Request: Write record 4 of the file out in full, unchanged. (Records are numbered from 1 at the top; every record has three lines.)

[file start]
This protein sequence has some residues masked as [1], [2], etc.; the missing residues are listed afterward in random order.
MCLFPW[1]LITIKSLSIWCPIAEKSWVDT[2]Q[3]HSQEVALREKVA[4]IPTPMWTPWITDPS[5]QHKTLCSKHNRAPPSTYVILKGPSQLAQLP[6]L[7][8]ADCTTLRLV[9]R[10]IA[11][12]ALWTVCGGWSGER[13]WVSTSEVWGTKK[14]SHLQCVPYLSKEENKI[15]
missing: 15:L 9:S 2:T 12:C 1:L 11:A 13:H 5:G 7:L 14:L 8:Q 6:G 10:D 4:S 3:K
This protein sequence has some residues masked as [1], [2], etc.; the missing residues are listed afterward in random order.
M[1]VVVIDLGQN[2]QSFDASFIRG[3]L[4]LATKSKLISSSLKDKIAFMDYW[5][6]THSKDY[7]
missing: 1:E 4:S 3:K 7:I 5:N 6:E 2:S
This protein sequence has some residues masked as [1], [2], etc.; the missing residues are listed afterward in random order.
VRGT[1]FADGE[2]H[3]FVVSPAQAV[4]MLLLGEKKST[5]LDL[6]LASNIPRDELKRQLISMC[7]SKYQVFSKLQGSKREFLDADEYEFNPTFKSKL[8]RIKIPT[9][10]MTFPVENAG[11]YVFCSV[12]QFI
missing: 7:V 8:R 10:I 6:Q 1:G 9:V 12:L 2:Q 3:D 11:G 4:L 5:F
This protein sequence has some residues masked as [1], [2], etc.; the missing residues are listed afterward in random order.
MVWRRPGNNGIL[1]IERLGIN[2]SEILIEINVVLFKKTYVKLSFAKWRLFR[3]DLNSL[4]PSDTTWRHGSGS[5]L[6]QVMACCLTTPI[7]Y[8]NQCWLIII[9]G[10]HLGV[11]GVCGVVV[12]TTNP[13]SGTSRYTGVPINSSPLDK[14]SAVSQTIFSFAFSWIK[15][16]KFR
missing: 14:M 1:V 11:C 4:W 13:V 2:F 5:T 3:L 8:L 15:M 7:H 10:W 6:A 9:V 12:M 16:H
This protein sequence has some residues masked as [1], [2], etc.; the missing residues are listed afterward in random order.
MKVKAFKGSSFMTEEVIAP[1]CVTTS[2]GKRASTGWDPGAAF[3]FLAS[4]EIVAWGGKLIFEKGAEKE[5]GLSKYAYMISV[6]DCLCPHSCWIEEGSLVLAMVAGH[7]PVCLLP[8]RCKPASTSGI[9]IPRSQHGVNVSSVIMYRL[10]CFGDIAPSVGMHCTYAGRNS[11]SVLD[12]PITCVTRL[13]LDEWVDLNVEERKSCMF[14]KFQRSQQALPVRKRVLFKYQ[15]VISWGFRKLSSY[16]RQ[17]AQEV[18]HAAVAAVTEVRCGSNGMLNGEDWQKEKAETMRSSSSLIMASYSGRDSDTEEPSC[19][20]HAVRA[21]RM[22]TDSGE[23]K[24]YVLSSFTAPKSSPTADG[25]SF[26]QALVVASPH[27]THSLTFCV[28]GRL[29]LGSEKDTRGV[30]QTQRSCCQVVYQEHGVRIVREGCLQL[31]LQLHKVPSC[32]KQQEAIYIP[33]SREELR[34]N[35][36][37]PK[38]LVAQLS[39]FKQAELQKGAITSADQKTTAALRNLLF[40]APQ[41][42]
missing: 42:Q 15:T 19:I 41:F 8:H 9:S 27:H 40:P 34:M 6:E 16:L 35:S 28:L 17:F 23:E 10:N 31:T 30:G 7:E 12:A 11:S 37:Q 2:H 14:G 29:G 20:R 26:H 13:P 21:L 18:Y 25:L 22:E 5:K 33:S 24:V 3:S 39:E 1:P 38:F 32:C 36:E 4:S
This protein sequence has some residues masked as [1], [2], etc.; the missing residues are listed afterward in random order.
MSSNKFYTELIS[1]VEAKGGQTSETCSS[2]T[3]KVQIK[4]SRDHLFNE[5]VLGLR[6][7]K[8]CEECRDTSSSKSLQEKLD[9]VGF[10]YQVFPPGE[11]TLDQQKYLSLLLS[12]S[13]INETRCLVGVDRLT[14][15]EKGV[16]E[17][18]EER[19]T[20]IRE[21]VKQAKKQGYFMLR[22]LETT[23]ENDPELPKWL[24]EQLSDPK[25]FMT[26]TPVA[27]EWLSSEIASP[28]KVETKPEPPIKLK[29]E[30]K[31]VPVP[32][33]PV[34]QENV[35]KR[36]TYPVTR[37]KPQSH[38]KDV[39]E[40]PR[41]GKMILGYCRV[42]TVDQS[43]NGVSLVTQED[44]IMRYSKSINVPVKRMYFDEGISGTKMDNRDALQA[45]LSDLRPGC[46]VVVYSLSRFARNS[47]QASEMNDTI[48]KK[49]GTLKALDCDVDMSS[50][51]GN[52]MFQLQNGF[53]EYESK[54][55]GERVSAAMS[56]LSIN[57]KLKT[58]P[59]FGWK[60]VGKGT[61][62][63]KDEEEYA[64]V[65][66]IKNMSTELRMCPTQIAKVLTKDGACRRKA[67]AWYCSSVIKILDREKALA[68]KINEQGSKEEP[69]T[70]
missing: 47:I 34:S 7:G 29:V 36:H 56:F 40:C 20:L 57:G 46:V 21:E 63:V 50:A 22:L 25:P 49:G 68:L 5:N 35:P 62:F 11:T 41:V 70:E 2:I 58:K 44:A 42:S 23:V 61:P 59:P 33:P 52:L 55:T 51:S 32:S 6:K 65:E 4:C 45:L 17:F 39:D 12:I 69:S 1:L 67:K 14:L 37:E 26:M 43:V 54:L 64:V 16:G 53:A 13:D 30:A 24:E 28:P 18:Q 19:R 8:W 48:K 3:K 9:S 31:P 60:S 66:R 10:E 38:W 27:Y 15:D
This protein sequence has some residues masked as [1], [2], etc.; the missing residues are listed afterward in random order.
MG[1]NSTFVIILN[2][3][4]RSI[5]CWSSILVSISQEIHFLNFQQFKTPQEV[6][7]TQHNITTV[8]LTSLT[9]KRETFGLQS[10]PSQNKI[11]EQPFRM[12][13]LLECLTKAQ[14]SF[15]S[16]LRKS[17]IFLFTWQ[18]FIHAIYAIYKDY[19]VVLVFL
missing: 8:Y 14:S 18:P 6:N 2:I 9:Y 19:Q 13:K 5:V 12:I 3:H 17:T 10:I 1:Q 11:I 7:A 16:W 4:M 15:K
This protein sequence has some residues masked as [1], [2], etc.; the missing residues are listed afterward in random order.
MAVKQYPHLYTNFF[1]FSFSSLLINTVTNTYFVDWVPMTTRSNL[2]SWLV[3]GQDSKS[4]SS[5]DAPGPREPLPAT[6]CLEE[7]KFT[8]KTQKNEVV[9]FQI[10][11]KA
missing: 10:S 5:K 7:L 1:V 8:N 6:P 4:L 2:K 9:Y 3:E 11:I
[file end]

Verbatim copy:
This protein sequence has some residues masked as [1], [2], etc.; the missing residues are listed afterward in random order.
MVWRRPGNNGIL[1]IERLGIN[2]SEILIEINVVLFKKTYVKLSFAKWRLFR[3]DLNSL[4]PSDTTWRHGSGS[5]L[6]QVMACCLTTPI[7]Y[8]NQCWLIII[9]G[10]HLGV[11]GVCGVVV[12]TTNP[13]SGTSRYTGVPINSSPLDK[14]SAVSQTIFSFAFSWIK[15][16]KFR
missing: 14:M 1:V 11:C 4:W 13:V 2:F 5:T 3:L 8:L 15:M 7:H 10:W 6:A 9:V 12:M 16:H